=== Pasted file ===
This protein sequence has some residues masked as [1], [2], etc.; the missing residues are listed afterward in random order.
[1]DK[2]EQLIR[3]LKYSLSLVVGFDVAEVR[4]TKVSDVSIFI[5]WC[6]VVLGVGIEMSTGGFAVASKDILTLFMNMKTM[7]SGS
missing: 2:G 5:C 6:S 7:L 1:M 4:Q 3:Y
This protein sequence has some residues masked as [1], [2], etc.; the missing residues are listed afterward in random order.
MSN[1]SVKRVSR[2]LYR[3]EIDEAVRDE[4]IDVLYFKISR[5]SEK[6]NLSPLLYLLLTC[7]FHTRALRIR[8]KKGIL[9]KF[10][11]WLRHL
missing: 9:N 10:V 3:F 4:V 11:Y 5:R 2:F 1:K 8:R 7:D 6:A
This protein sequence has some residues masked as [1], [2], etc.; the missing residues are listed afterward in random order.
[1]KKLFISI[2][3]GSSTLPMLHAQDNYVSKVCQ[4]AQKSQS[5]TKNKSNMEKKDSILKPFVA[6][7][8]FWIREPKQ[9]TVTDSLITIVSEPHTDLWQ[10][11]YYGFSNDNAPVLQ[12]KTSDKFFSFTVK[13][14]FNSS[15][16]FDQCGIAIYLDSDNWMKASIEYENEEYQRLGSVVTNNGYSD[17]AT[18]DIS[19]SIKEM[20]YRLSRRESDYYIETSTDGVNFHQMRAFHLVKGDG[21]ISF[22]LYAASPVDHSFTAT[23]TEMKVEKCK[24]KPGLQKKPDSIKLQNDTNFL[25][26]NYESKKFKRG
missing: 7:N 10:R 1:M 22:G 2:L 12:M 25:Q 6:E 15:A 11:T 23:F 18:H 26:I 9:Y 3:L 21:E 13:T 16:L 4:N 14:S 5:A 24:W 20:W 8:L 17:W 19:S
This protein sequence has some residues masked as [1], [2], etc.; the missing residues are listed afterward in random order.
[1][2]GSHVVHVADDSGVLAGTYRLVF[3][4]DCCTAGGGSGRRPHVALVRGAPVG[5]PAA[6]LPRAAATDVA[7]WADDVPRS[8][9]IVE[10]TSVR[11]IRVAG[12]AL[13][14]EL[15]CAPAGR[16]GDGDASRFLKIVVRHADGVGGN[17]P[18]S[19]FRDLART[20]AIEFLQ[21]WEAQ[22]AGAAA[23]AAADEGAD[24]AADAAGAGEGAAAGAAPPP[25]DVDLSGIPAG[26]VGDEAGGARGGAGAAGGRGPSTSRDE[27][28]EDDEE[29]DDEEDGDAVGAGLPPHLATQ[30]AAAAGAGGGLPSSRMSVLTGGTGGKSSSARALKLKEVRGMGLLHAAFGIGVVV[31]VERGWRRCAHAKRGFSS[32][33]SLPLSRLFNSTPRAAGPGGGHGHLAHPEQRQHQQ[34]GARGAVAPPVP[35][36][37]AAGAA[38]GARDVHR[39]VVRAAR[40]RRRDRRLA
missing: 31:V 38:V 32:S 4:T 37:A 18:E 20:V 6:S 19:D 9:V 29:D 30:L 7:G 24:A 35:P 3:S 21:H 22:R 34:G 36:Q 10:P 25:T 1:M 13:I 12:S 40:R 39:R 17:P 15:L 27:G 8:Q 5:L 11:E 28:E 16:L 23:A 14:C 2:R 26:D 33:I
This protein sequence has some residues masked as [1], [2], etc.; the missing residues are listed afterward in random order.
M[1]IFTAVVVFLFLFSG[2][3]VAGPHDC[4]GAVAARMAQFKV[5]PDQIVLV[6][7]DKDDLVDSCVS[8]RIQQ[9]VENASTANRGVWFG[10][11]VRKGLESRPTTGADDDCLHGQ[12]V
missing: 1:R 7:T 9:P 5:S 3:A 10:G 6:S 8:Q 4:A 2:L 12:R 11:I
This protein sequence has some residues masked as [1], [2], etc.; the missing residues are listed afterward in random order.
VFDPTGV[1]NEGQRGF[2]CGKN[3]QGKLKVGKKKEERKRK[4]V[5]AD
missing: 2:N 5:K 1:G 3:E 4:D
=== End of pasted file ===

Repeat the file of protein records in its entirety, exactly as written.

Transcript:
This protein sequence has some residues masked as [1], [2], etc.; the missing residues are listed afterward in random order.
[1]DK[2]EQLIR[3]LKYSLSLVVGFDVAEVR[4]TKVSDVSIFI[5]WC[6]VVLGVGIEMSTGGFAVASKDILTLFMNMKTM[7]SGS
missing: 2:G 5:C 6:S 7:L 1:M 4:Q 3:Y
This protein sequence has some residues masked as [1], [2], etc.; the missing residues are listed afterward in random order.
MSN[1]SVKRVSR[2]LYR[3]EIDEAVRDE[4]IDVLYFKISR[5]SEK[6]NLSPLLYLLLTC[7]FHTRALRIR[8]KKGIL[9]KF[10][11]WLRHL
missing: 9:N 10:V 3:F 4:V 11:Y 5:R 2:F 1:K 8:R 7:D 6:A
This protein sequence has some residues masked as [1], [2], etc.; the missing residues are listed afterward in random order.
[1]KKLFISI[2][3]GSSTLPMLHAQDNYVSKVCQ[4]AQKSQS[5]TKNKSNMEKKDSILKPFVA[6][7][8]FWIREPKQ[9]TVTDSLITIVSEPHTDLWQ[10][11]YYGFSNDNAPVLQ[12]KTSDKFFSFTVK[13][14]FNSS[15][16]FDQCGIAIYLDSDNWMKASIEYENEEYQRLGSVVTNNGYSD[17]AT[18]DIS[19]SIKEM[20]YRLSRRESDYYIETSTDGVNFHQMRAFHLVKGDG[21]ISF[22]LYAASPVDHSFTAT[23]TEMKVEKCK[24]KPGLQKKPDSIKLQNDTNFL[25][26]NYESKKFKRG
missing: 7:N 10:R 1:M 22:G 2:L 12:M 25:Q 6:E 15:A 11:T 23:F 18:H 26:I 9:Y 3:L 21:E 13:T 16:L 4:N 14:S 5:A 24:W 20:W 8:L 17:W 19:S
This protein sequence has some residues masked as [1], [2], etc.; the missing residues are listed afterward in random order.
[1][2]GSHVVHVADDSGVLAGTYRLVF[3][4]DCCTAGGGSGRRPHVALVRGAPVG[5]PAA[6]LPRAAATDVA[7]WADDVPRS[8][9]IVE[10]TSVR[11]IRVAG[12]AL[13][14]EL[15]CAPAGR[16]GDGDASRFLKIVVRHADGVGGN[17]P[18]S[19]FRDLART[20]AIEFLQ[21]WEAQ[22]AGAAA[23]AAADEGAD[24]AADAAGAGEGAAAGAAPPP[25]DVDLSGIPAG[26]VGDEAGGARGGAGAAGGRGPSTSRDE[27][28]EDDEE[29]DDEEDGDAVGAGLPPHLATQ[30]AAAAGAGGGLPSSRMSVLTGGTGGKSSSARALKLKEVRGMGLLHAAFGIGVVV[31]VERGWRRCAHAKRGFSS[32][33]SLPLSRLFNSTPRAAGPGGGHGHLAHPEQRQHQQ[34]GARGAVAPPVP[35][36][37]AAGAA[38]GARDVHR[39]VVRAAR[40]RRRDRRLA
missing: 31:V 38:V 32:S 4:T 37:A 18:E 20:V 6:S 19:D 9:V 29:D 30:L 7:G 24:A 35:P 3:S 21:H 22:R 34:G 36:Q 10:P 25:T 1:M 13:I 12:S 40:R 39:R 17:P 15:L 27:G 8:Q 5:L 11:E 28:E 16:L 23:A 14:C 2:R 26:D 33:I
This protein sequence has some residues masked as [1], [2], etc.; the missing residues are listed afterward in random order.
M[1]IFTAVVVFLFLFSG[2][3]VAGPHDC[4]GAVAARMAQFKV[5]PDQIVLV[6][7]DKDDLVDSCVS[8]RIQQ[9]VENASTANRGVWFG[10][11]VRKGLESRPTTGADDDCLHGQ[12]V
missing: 1:R 7:T 9:P 5:S 3:A 10:G 6:S 8:Q 4:A 2:L 12:R 11:I
This protein sequence has some residues masked as [1], [2], etc.; the missing residues are listed afterward in random order.
VFDPTGV[1]NEGQRGF[2]CGKN[3]QGKLKVGKKKEERKRK[4]V[5]AD
missing: 2:N 5:K 1:G 3:E 4:D